Relief Tips for Restless Legs at the Holidays

Between November and December, we face an acceleration in activities that may shortchange us adequate sleep.

For those with restless legs syndrome (RLS), getting enough sleep is already a challenge. The holidays may worsen our symptoms.

Why? Maintaining a busier schedule on less sleep creates a vicious cycle of sleeplessness that exacerbates RLS. Another reason: the holidays disrupt normal lifestyle choices.

If you want to survive - better yet, thrive! - during these busy times, check out these tips for RLS relief.

Dietary dos and don’ts

Food and drink at the holidays may bring pleasure during the day yet leave us unprepared for RLS flareups. Some dietary choices are better than others though. Let’s start with consumables you can enjoy.

The holiday diet “Nice” list

It goes without saying: Eating a healthy, balanced diet at this — and every other — time of year supports optimal performance for both body and mind, even under the most stressful circumstances.

Seasonal fruits and vegetables

It can be easy to make many wonderful holiday-seasonal fruits and vegetables part of your festive table.

  • Citrus, apples, cranberries, kiwifruit, and pears are in good supply and can make beautiful holiday treats.
  • Winter vegetables suited for a holiday menu include artichokes, Brussels sprouts, fennel, kale, pumpkin, radicchio, spinach, and winter squash.

Festive hydration

Water — including sparkling spring water — doesn’t have to be boring. Keep a pitcher of festive (nonsparkling) water in your refrigerator for easy access. Enhance it with:

  • Festive holiday bitters
  • Citrus slices
  • Rosemary swizzle sticks
  • Paper-thin ginger slices
  • Fresh cranberries
  • Mint leaves

If using sparkling water, prepare your garnishes ahead of time like a bartender and keep them stored in the fridge.

Magnesium and iron

You’ll also want to include foods that bolster minerals in your diet, especially magnesium and iron.

Magnesium-rich foods include:

  • Nuts
  • Seeds
  • Unrefined (whole) grains

A healthy diet can usually supply enough magnesium. If not, supplements are inexpensive and don’t require a prescription—just be aware, taking too much can bring side effects.

Foods high in iron include:

  • Animal proteins
  • Beans
  • Green leafy vegetables

If you struggle to get adequate iron in your diet, you may wish to talk to your doctor about a supplement at the dosage and frequency that’s right for you.

The holiday diet “Naughty” list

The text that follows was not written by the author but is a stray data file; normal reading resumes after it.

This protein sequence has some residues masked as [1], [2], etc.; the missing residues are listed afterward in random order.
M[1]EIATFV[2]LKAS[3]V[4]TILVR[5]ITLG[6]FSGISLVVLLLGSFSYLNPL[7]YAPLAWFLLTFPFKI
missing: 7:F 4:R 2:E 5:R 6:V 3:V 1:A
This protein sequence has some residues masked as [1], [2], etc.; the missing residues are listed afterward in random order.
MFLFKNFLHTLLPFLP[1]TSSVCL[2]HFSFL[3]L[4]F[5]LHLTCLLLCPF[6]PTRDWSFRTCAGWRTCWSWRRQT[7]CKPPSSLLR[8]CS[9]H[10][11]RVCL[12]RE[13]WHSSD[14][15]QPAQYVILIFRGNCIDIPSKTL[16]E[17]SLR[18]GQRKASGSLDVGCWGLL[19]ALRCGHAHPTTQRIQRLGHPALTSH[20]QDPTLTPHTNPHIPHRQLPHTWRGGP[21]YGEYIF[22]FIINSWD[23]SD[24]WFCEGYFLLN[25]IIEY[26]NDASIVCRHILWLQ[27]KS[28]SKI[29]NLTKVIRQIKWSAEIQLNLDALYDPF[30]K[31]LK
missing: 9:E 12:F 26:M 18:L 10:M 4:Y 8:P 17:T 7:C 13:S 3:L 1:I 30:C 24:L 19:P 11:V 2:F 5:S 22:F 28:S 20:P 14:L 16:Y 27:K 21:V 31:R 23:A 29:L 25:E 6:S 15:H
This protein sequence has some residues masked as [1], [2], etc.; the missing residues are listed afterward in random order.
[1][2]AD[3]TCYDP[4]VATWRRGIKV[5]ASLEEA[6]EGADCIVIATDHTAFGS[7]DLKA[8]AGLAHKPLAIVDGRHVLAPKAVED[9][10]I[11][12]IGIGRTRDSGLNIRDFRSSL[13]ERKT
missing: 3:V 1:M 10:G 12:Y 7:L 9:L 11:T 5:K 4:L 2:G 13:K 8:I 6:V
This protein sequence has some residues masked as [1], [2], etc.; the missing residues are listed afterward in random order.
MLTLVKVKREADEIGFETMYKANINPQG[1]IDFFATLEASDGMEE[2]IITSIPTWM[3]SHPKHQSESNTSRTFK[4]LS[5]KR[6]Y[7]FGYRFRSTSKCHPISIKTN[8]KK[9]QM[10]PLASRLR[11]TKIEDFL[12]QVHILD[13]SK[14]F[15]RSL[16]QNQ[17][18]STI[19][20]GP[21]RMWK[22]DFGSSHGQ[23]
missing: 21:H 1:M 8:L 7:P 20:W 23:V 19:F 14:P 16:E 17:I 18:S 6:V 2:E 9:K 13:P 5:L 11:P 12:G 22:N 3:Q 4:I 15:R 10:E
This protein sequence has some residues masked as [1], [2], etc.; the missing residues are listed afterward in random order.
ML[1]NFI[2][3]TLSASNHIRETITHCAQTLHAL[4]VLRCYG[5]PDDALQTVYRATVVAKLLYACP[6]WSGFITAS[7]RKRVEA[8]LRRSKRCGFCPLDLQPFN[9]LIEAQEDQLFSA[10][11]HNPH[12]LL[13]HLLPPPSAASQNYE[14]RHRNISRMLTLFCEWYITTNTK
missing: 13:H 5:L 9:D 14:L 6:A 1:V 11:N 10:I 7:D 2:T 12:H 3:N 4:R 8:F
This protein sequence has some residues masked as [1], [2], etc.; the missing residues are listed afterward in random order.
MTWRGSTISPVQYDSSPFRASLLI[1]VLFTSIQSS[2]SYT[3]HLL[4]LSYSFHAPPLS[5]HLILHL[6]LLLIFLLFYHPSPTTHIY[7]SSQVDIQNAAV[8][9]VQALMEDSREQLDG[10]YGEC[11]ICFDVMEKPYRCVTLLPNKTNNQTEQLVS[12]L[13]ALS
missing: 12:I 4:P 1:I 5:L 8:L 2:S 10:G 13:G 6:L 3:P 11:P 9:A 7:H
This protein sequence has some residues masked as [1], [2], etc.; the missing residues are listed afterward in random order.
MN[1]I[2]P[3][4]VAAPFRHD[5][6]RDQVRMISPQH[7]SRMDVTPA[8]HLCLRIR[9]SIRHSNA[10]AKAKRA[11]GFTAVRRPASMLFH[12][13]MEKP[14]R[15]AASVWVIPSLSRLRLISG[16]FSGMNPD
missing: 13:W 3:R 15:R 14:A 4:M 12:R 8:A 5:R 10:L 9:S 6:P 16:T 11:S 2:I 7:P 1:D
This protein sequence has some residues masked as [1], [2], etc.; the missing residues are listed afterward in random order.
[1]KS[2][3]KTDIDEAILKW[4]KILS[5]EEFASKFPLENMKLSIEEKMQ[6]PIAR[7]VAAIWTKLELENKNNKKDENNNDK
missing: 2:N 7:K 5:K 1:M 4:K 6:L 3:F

Of course, eating unhealthy foods and drinks will aggravate RLS. Some foods — many associated with the holidays, unfortunately! — are particularly troublesome:

  • High-fat foods
  • Deep-fried foods
  • Processed foods
  • Foods high in refined sugar
  • Caffeinated products (coffee, tea, chocolate)
  • Alcoholic beverages

Believe it or not, you can still enjoy festivities without consuming these foods! Look at the “nice” list above for ideas.

Also, consider reframing your expectations during the holidays. Making healthy choices about food empowers you to prioritize your sense of well-being. Think of it as the gift you give yourself. Your legs (and your mental health and immune system) will be grateful!

Activity dos and don’ts

How we spend our time during the holidays may influence how restless our legs get at night.

Keep moving!

Exercise during the day, preferably in the morning, to support your circadian rhythms. This remains one of the best ways to subvert a nighttime bout with RLS.

You don’t need to make a daily trip to the gym, however. Nor must your exercise be high intensity. Think about enjoyable ways to keep your legs in motion, such as:

  • A brisk walk
  • A bicycle ride
  • Using the stairs while shopping, instead of the elevator or escalator
  • Park far away to get in more “steps” while running errands

Dial it down

In the evening, switch to relaxation.

  • Take a warm bath with Epsom salts (the fragranced ones, with lavender or eucalyptus, can be delightful).
  • Practice easy yoga stretches (coordinated with deep breathing).
  • Massage your legs and feet.
  • Use a neurostimulation device to relax the leg muscles.
  • Find distractions. Read a holiday-themed book or listen to holiday music (singing optional!).

Check your habits

Sometimes we fall into less-than-best practices as the result of being overbusy. Our preexisting bad habits may also gain momentum. Consider these options if your RLS is especially problematic at this time of year.

  • Skip the bedtime “nightcap” (alcoholic beverage). A cold glass of water can actually inspire better sleep.
  • If you can’t quit smoking, at least skip the before-bed cigarette; tobacco use famously aggravates RLS.
  • Support your circadian rhythms with sleep hygiene, such as: consistent bedtimes and rise times, no backlit electronic devices one hour before bed, and a nightstand journal practice for capturing worries, gratitudes, or racing thoughts
  • ‘Tis the season for rituals like prayer, meditation, or even gazing at your lit Christmas tree, Hannukah menorah, or fireplace in the dark.
  • If the weather permits, a stroll around the neighborhood to look at lights may be just the ticket for good sleep on a dark winter’s night.

Have you found tips to help you enjoy the holidays without making your RLS symptoms worse? Please share with us in the comments below!

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This article represents the opinions, thoughts, and experiences of the author; none of this content has been paid for by any advertiser. The team does not recommend or endorse any products or treatments discussed herein. Learn more about how we maintain editorial integrity here.

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